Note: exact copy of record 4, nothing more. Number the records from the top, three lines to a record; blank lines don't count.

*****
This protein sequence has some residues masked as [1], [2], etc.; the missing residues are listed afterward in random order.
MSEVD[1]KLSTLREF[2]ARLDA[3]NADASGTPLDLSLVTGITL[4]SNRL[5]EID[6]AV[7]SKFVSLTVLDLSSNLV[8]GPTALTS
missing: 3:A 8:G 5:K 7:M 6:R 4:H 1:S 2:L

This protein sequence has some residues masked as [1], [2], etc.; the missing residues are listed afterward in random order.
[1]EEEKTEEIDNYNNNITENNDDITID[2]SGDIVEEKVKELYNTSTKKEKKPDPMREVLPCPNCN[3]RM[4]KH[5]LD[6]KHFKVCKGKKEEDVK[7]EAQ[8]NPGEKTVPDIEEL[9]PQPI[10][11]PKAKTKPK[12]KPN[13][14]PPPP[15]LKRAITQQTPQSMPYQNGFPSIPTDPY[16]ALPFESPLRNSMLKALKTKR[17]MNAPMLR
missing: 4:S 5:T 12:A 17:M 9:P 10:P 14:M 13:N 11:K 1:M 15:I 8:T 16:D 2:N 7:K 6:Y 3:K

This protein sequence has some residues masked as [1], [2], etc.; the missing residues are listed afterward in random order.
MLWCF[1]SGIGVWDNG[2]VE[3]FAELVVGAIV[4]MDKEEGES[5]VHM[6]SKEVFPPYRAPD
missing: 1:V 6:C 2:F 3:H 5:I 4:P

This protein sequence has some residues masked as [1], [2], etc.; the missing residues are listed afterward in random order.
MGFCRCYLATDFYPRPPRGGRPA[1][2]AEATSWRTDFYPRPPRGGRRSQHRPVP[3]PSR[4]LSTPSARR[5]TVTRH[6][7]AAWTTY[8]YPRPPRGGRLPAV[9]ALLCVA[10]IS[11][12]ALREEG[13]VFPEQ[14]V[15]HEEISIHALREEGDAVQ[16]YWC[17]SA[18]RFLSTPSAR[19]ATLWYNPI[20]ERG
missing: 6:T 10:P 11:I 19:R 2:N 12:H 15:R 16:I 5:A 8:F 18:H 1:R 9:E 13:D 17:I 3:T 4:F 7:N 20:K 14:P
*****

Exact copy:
This protein sequence has some residues masked as [1], [2], etc.; the missing residues are listed afterward in random order.
MGFCRCYLATDFYPRPPRGGRPA[1][2]AEATSWRTDFYPRPPRGGRRSQHRPVP[3]PSR[4]LSTPSARR[5]TVTRH[6][7]AAWTTY[8]YPRPPRGGRLPAV[9]ALLCVA[10]IS[11][12]ALREEG[13]VFPEQ[14]V[15]HEEISIHALREEGDAVQ[16]YWC[17]SA[18]RFLSTPSAR[19]ATLWYNPI[20]ERG
missing: 6:T 10:P 11:I 19:R 2:N 12:H 15:R 16:I 5:A 8:F 18:H 1:R 9:E 13:D 17:I 3:T 4:F 7:N 20:K 14:P